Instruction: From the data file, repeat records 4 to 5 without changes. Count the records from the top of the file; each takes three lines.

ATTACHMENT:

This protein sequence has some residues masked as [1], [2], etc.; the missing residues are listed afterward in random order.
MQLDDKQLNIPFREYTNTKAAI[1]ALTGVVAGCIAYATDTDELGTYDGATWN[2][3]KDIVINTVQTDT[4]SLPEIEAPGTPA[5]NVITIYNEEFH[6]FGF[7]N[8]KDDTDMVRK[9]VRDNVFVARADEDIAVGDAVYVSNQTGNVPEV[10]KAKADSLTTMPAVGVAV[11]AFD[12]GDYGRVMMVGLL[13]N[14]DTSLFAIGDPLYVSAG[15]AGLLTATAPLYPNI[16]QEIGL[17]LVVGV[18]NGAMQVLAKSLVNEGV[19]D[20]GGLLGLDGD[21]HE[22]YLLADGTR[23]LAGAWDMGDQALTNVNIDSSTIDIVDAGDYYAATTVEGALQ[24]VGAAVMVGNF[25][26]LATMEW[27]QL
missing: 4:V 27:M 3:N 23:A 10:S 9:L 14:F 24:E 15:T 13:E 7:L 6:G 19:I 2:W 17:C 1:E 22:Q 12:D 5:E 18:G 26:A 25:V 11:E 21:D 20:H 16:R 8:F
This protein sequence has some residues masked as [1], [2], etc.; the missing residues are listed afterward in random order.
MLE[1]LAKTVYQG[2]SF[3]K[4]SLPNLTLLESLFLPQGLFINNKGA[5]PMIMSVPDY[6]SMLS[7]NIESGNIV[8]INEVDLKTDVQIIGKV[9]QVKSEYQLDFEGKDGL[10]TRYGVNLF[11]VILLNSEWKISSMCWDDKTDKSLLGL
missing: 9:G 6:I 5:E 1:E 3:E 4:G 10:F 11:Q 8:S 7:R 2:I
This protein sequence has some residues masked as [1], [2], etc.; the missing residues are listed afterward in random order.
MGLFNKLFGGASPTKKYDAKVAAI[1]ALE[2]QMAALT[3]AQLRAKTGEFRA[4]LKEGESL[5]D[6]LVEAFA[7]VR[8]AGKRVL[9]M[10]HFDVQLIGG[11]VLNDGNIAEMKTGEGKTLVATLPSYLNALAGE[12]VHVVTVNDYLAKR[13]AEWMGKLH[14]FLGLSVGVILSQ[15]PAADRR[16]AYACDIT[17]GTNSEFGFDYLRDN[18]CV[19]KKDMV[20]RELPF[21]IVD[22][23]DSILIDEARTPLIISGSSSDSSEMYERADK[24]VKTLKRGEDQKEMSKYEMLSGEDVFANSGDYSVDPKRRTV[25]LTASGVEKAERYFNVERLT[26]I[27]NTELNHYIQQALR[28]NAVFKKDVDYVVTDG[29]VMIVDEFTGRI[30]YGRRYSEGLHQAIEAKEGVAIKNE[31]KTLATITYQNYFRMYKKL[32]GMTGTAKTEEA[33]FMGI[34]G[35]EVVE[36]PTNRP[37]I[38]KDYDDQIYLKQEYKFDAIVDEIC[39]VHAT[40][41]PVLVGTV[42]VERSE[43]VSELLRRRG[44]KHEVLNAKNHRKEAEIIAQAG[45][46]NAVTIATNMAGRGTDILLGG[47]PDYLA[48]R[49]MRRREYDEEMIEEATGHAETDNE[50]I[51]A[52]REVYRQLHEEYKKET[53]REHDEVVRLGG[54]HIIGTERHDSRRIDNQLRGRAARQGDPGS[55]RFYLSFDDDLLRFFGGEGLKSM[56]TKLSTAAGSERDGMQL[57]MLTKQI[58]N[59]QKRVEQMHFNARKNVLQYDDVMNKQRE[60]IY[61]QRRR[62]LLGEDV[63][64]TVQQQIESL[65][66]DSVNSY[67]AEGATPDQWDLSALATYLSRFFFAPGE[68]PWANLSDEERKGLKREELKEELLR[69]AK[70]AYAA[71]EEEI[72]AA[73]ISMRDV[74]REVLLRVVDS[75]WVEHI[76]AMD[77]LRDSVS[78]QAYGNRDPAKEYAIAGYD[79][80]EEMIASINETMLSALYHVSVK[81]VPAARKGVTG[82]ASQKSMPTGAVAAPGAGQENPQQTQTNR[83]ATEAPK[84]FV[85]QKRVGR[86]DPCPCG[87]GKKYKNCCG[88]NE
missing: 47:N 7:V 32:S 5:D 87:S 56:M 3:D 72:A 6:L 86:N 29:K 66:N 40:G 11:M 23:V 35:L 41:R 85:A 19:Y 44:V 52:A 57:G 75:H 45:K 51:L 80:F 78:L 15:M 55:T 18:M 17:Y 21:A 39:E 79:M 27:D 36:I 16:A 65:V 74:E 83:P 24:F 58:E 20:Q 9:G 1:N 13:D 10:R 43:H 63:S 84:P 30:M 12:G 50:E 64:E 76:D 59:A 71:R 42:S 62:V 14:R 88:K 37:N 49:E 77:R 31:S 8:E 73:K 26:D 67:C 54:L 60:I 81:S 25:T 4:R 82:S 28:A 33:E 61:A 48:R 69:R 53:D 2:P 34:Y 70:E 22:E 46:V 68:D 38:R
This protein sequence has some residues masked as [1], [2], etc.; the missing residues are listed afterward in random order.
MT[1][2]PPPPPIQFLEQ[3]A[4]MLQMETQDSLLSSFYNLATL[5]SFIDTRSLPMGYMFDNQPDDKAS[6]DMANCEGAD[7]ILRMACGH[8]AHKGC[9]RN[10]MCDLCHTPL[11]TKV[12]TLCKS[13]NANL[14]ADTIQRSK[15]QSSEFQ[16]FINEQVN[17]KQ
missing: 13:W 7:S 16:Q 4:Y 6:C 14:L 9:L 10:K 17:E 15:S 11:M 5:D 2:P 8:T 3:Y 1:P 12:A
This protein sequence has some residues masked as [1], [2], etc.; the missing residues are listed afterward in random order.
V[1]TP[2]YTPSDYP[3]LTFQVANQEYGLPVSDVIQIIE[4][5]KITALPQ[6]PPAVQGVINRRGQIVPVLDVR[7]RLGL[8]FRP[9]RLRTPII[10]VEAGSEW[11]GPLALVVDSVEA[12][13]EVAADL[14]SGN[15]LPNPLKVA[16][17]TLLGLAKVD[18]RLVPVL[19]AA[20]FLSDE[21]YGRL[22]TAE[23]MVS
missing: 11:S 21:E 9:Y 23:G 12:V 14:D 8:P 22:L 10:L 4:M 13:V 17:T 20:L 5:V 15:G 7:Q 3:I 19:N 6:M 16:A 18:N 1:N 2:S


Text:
This protein sequence has some residues masked as [1], [2], etc.; the missing residues are listed afterward in random order.
MT[1][2]PPPPPIQFLEQ[3]A[4]MLQMETQDSLLSSFYNLATL[5]SFIDTRSLPMGYMFDNQPDDKAS[6]DMANCEGAD[7]ILRMACGH[8]AHKGC[9]RN[10]MCDLCHTPL[11]TKV[12]TLCKS[13]NANL[14]ADTIQRSK[15]QSSEFQ[16]FINEQVN[17]KQ
missing: 13:W 7:S 16:Q 4:Y 6:C 14:L 9:L 10:K 17:E 15:S 11:M 5:D 2:P 8:T 3:Y 1:P 12:A
This protein sequence has some residues masked as [1], [2], etc.; the missing residues are listed afterward in random order.
V[1]TP[2]YTPSDYP[3]LTFQVANQEYGLPVSDVIQIIE[4][5]KITALPQ[6]PPAVQGVINRRGQIVPVLDVR[7]RLGL[8]FRP[9]RLRTPII[10]VEAGSEW[11]GPLALVVDSVEA[12][13]EVAADL[14]SGN[15]LPNPLKVA[16][17]TLLGLAKVD[18]RLVPVL[19]AA[20]FLSDE[21]YGRL[22]TAE[23]MVS
missing: 11:S 21:E 9:Y 23:G 12:V 14:D 8:P 22:L 10:L 4:M 13:V 17:T 20:L 5:V 15:G 7:Q 3:I 19:N 6:M 16:A 18:N 1:N 2:S